When it comes time to make a New Year’s resolution list, we often first think about how we can improve ourselves, whether that’s going to the gym more often or eating more veggies and less pizza at night. But what doesn’t always top our list is how we can be better with the people we care about the most, especially with our partner.
Whether you’ve been with your partner for a couple of years or the better part of a decade, there is always time to commit to acknowledging the aspects of the relationship that we may not measure up to. Perhaps you are being more patient when it comes to listening to your partner vent about work or remembering to remove hair from the drain after showering. To help inspire you to make relationship resolutions that both of you can follow through, we asked Terri Orbuch, Ph.D., relationship expert and author of 5 Simple Steps to Take Your Marriage from Good to Great , share the ones that she thinks are worth establishing.
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Take a look at the top 6 New Year’s resolutions for engaged couples!
Resolution: Appreciate each other more
Of course, you love and admire your partner, but how often do you tell them? It’s normal to neglect to show even the simplest forms of gratitude, but Bahar explains that doing so can work wonders in relationships. She suggests making an effort to be aware of what you might be grateful for in your future spouse first, and then create a plan to share your gratitude on a daily basis. “It can be as small as’ Thanks for turning on the front porch light before you go home,” he says. “This helps redirect the mind toward healthy bonding and relationship strengthening to create more considerate actions on the part of your fiancé.”
Resolution: Be more open about your thoughts and feelings
Just because you and your partner have been together for some time and he or she knows you better than anyone else does not mean that he or she can read your mind. “Couples often make the unfortunate mistake of assuming that, by handling daily tasks together, they meet the communication requirement for a relationship,” says Dr. Orbuch. “All couples need to have moments alone to share goals, feelings, and consider life and its meaning.” She suggests that one of your New Year’s resolutions should be to practice the 10-minute rule: Every day for at least 10 minutes, talk together about more than just day-to-day things like housework or your plans for weekend.
Resolution: Fight Clean
It is totally normal for couples to fight, married or not, and especially if you are dealing with the stress of wedding planning. But that’s no excuse for having regular yelling and screaming fights. One of the best New Year’s resolution ideas is to be aware of how you and your partner handle conflict. “Some disagreements are unavoidable and that doesn’t mean your relationship is in trouble, but don’t let your arguments escalate into destructive conflicts,” says Dr. Orbuch. “Yelling, name calling, and withdrawing from the conversation are not constructive ways to handle conflict.” Instead, he suggests that you stay calm and try to resolve disagreements, even if you agree to disagree.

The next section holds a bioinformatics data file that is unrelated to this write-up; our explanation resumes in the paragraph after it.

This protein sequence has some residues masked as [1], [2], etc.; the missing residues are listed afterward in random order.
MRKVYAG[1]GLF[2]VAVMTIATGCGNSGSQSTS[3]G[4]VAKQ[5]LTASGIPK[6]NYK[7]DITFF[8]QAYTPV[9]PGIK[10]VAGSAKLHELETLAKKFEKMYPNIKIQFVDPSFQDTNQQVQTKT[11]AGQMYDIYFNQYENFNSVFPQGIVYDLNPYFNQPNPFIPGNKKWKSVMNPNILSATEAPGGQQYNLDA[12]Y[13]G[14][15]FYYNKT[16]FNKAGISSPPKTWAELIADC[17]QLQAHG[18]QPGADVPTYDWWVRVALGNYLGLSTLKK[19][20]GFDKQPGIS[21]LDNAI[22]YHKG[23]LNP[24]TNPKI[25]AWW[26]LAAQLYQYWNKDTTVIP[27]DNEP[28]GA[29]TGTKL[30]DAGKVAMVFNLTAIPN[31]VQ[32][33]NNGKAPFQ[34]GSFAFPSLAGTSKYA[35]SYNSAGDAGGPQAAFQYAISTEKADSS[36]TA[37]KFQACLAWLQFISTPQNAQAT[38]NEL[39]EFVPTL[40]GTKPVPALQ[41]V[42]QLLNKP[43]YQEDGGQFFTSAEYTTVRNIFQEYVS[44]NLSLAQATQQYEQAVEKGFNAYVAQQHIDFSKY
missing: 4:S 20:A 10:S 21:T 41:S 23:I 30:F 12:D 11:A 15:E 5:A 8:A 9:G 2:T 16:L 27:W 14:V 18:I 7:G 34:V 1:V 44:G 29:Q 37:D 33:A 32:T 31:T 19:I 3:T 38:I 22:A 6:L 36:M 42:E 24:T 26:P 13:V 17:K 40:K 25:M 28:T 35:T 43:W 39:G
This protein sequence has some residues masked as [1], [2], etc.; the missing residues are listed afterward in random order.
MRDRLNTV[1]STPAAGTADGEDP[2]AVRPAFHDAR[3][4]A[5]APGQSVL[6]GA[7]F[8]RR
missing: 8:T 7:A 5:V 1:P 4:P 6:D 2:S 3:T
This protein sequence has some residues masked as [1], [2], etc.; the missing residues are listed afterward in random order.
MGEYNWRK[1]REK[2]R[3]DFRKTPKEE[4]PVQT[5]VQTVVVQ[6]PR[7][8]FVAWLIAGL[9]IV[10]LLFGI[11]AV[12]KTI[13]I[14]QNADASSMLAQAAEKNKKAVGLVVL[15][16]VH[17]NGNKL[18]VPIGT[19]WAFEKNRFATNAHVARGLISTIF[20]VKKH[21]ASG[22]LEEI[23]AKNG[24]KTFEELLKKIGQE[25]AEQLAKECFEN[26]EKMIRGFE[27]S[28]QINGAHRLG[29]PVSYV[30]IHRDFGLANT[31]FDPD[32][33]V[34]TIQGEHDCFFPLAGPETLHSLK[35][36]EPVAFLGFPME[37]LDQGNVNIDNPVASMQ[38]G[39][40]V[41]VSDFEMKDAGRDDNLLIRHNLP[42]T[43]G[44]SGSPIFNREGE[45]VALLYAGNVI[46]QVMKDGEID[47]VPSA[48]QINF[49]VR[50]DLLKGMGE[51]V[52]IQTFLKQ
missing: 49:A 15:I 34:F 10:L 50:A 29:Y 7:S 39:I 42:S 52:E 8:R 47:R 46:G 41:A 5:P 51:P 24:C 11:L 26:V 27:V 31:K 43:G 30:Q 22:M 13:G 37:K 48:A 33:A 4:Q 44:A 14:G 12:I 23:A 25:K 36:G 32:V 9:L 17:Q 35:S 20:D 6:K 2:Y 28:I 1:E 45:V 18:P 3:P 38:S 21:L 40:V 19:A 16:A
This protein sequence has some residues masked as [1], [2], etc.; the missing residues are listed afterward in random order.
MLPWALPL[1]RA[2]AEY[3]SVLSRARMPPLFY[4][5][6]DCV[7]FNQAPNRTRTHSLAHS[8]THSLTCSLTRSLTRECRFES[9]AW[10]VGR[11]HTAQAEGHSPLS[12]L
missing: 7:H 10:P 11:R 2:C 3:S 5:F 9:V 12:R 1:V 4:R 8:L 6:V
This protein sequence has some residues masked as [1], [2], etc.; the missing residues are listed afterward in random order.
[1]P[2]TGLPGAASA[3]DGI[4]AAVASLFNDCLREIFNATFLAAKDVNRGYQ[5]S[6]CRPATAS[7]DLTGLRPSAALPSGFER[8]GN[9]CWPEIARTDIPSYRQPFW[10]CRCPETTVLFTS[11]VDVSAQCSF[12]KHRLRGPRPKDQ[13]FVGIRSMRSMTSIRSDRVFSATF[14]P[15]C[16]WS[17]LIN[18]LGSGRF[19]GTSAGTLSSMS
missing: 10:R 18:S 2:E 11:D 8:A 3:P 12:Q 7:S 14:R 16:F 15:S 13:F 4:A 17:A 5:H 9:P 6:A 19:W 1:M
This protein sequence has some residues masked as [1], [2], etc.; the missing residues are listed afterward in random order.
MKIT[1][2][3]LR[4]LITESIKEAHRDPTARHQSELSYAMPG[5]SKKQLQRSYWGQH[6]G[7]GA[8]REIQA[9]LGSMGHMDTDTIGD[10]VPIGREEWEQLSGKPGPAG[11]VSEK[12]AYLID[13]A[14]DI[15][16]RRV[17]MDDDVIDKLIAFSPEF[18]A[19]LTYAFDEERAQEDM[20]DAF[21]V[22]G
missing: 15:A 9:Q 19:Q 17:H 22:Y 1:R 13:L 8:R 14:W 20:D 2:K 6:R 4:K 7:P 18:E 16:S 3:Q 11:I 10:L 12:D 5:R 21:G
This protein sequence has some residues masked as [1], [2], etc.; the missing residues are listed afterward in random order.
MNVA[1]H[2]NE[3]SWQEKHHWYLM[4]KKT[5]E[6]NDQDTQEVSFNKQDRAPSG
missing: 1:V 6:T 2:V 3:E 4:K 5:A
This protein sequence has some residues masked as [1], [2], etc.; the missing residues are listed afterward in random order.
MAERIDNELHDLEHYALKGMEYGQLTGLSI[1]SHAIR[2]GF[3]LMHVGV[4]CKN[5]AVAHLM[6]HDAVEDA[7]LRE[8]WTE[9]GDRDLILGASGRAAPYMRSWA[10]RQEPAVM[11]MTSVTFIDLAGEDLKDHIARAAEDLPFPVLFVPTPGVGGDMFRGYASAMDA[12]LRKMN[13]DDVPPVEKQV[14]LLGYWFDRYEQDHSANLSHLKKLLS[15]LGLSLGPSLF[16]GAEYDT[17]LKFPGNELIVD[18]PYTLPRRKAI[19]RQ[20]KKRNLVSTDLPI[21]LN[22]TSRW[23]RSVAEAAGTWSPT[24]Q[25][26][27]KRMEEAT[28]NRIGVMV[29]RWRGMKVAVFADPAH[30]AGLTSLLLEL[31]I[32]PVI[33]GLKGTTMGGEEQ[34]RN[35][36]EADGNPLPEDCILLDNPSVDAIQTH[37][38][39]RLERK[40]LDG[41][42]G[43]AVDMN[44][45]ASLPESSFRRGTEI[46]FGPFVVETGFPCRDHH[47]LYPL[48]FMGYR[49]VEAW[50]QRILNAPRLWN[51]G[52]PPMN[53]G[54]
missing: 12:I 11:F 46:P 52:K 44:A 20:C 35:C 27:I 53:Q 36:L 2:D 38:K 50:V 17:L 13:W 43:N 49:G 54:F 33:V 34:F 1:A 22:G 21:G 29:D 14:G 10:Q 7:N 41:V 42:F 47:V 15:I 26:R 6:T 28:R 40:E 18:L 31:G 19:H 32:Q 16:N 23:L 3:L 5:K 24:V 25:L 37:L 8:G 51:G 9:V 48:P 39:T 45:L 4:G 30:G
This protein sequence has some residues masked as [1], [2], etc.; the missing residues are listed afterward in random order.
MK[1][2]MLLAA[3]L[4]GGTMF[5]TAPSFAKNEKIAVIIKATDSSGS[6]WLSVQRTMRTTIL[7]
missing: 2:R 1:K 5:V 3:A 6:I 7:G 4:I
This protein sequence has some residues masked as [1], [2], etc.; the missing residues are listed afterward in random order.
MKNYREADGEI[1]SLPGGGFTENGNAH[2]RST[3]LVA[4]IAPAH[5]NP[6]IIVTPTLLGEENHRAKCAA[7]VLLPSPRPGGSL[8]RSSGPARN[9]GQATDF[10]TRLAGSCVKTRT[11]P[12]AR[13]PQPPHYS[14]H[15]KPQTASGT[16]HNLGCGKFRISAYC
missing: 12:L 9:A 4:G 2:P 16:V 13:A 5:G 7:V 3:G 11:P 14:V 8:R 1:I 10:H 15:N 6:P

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Resolution: Keep Intimacy Alive
Although, from the outside, the engagement period looks all sunshine and roses (and sometimes it is!), It certainly comes with its fair share of unsexy scenes. Whatever you do, Dr. Orbuch cautions against blaming your relationship or others for any loss of emotion you may feel. “Keep things fresh and gently change things frequently,” he says. “For example, doing new and exciting things together, moving away as a couple, holding hands, etc., as novelty or novelty, and mystery or surprise can rekindle passion and excitement as you progress through your marriage.”
Resolution: Don’t let the inconvenience get worse
When you’ve been together for a while, and especially if you’re already living together, the little things your partner does can get under your skin. It’s normal, but letting too many tiny things get to you can drive a wedge in your relationship. Dr. Orbuch suggests that you make one of your New Year’s resolutions by trying as hard as you can not to let small issues pile up until they become big problems. “Small things can work themselves out, but if small things add up over time, they can get big and then it’s much more difficult to unpack,” he says. Instead, bring up the things that bother you, but do so in a positive way. “You could say, ‘Honey, I find it very comforting when our house is tidy, and I feel stressed when I come home with dishes in the sink and clothes all over the floor. Let’s find a solution together ”.
Don’t let the agony of wedding planning distract you from the number one reason you are getting married in the first place: the love you have for each other. One of our favorite ideas for New Years resolutions is to remember all the wonderful moments you have shared in your relationship. Most likely, a lot of them had to do with big smiles and laughter. Strive to infuse more of that into your lives now, as an engaged couple. “Remember to reconnect with the happy side of your relationship, rather than always focusing on the more serious side,” adds Dr. Orbuch. “Laughing together keeps your relationship stronger over time.”